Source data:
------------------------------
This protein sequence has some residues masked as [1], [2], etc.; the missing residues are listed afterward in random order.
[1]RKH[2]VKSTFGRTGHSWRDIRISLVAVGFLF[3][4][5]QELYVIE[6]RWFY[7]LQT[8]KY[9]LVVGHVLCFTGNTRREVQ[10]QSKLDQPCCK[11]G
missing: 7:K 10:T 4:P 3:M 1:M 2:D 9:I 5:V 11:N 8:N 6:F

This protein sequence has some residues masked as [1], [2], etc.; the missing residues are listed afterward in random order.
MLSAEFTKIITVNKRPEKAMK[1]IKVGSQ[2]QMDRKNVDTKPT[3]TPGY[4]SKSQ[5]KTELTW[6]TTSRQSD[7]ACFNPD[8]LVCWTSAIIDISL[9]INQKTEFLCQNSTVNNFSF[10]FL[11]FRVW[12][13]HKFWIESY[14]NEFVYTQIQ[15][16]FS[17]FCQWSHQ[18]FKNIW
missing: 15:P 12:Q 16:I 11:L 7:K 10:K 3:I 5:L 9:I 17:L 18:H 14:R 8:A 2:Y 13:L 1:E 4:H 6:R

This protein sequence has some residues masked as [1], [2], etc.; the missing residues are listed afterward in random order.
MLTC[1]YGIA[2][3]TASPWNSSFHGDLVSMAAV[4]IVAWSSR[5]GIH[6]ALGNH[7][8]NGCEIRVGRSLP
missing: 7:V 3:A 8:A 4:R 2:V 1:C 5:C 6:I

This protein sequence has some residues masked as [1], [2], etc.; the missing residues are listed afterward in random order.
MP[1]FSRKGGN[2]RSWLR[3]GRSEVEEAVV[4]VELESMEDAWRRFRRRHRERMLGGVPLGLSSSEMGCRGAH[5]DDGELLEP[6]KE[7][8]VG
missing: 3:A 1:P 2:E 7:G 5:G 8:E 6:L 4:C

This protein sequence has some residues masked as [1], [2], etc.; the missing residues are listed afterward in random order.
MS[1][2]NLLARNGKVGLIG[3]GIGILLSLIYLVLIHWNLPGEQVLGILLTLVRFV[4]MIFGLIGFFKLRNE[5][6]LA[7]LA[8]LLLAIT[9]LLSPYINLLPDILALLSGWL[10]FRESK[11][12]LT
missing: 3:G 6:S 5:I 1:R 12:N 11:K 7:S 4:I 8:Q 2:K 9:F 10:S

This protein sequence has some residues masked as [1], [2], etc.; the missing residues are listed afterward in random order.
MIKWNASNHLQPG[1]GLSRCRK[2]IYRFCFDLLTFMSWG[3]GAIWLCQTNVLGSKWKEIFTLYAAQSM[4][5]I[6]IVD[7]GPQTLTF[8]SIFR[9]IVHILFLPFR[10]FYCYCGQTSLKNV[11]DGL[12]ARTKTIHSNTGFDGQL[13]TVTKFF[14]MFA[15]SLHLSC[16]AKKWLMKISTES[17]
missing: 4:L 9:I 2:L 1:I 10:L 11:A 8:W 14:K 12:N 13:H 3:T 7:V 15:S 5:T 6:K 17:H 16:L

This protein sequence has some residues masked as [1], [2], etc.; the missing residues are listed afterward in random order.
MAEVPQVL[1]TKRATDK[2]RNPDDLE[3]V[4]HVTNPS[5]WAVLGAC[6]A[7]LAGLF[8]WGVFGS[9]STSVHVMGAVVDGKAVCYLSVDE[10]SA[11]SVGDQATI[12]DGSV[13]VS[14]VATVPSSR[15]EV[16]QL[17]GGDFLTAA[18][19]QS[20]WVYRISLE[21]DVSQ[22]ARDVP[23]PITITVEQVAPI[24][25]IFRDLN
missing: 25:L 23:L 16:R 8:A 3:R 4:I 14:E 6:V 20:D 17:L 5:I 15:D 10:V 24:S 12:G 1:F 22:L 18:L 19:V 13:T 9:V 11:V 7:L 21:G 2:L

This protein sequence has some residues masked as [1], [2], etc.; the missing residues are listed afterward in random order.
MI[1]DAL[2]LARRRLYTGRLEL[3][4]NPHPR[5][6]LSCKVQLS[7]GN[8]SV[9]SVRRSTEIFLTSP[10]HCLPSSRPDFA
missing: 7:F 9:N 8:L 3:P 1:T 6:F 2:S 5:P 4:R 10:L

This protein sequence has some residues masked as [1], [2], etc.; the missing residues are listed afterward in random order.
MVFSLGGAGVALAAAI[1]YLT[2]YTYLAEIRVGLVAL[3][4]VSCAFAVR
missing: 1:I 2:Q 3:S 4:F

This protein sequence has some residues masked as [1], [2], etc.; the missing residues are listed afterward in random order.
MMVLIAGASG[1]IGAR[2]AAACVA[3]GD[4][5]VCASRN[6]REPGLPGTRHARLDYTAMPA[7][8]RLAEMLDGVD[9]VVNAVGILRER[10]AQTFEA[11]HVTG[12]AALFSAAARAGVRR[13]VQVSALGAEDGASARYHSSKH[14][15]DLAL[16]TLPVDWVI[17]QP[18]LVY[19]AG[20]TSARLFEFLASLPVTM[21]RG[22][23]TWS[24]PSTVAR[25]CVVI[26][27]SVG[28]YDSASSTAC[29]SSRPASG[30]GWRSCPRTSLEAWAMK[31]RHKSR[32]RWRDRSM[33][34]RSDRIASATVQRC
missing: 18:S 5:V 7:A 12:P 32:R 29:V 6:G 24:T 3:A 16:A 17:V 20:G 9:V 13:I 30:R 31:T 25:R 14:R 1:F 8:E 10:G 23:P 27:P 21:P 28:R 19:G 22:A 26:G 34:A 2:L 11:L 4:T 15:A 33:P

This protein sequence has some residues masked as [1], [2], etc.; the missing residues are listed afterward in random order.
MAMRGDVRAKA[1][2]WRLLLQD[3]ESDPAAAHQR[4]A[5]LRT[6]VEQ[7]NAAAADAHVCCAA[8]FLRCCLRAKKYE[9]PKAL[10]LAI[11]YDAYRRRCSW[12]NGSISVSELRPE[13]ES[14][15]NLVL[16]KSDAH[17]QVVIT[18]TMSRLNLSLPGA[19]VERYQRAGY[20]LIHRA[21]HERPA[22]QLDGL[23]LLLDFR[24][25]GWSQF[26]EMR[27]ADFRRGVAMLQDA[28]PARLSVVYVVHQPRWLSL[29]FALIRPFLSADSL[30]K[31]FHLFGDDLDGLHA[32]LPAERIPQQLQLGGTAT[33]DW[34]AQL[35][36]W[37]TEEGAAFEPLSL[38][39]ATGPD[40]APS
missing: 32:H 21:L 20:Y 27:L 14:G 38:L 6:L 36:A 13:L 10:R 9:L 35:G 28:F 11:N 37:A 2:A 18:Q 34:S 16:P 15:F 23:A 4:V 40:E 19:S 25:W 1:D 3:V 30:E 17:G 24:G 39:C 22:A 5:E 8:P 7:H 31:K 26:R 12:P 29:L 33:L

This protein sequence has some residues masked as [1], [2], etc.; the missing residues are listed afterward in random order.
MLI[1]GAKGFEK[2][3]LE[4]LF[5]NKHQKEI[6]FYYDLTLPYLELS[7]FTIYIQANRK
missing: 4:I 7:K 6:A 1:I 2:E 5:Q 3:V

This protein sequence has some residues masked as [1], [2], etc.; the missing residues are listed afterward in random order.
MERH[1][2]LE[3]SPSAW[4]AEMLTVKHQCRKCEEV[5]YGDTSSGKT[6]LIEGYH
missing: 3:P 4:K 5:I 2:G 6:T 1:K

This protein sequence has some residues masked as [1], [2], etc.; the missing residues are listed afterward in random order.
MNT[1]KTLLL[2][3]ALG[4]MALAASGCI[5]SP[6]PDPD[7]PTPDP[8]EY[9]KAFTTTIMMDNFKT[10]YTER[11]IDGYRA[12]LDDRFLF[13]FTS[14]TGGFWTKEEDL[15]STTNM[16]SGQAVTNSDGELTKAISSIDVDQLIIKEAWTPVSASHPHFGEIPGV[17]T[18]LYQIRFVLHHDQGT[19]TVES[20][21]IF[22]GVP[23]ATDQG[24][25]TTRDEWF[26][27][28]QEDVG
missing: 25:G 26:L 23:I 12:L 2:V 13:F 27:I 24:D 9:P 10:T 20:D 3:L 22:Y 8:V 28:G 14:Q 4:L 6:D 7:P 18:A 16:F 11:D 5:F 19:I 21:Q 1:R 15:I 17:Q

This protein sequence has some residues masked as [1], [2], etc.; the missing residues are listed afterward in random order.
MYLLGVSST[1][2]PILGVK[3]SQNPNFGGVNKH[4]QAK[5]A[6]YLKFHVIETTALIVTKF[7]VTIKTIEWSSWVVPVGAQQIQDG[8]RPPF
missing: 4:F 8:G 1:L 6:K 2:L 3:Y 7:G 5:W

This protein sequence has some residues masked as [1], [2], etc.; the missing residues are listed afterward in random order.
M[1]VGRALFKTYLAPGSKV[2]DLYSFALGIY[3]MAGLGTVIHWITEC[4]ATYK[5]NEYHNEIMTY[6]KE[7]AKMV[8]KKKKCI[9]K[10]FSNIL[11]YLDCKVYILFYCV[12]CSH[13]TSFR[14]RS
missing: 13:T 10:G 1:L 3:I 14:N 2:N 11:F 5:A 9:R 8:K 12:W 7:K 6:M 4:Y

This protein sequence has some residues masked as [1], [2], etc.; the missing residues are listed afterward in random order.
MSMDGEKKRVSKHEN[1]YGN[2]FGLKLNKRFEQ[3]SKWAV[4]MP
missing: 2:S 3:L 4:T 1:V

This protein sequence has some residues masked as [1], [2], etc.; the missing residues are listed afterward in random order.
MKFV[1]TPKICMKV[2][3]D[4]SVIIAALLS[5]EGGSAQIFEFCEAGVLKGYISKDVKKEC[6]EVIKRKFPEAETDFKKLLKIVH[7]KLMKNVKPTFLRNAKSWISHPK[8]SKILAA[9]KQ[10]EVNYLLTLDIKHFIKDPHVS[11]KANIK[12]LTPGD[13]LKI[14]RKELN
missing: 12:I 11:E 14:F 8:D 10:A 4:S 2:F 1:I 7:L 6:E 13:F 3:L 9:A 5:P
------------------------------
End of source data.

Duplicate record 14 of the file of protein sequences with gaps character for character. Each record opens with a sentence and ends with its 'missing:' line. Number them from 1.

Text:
This protein sequence has some residues masked as [1], [2], etc.; the missing residues are listed afterward in random order.
MNT[1]KTLLL[2][3]ALG[4]MALAASGCI[5]SP[6]PDPD[7]PTPDP[8]EY[9]KAFTTTIMMDNFKT[10]YTER[11]IDGYRA[12]LDDRFLF[13]FTS[14]TGGFWTKEEDL[15]STTNM[16]SGQAVTNSDGELTKAISSIDVDQLIIKEAWTPVSASHPHFGEIPGV[17]T[18]LYQIRFVLHHDQGT[19]TVES[20][21]IF[22]GVP[23]ATDQG[24][25]TTRDEWF[26][27][28]QEDVG
missing: 25:G 26:L 23:I 12:L 2:V 13:F 27:I 24:D 9:P 10:T 20:D 3:L 22:Y 8:V 28:G 14:Q 4:L 6:D 7:P 18:A 16:F 11:D 5:F 19:I 21:Q 1:R 15:I 17:Q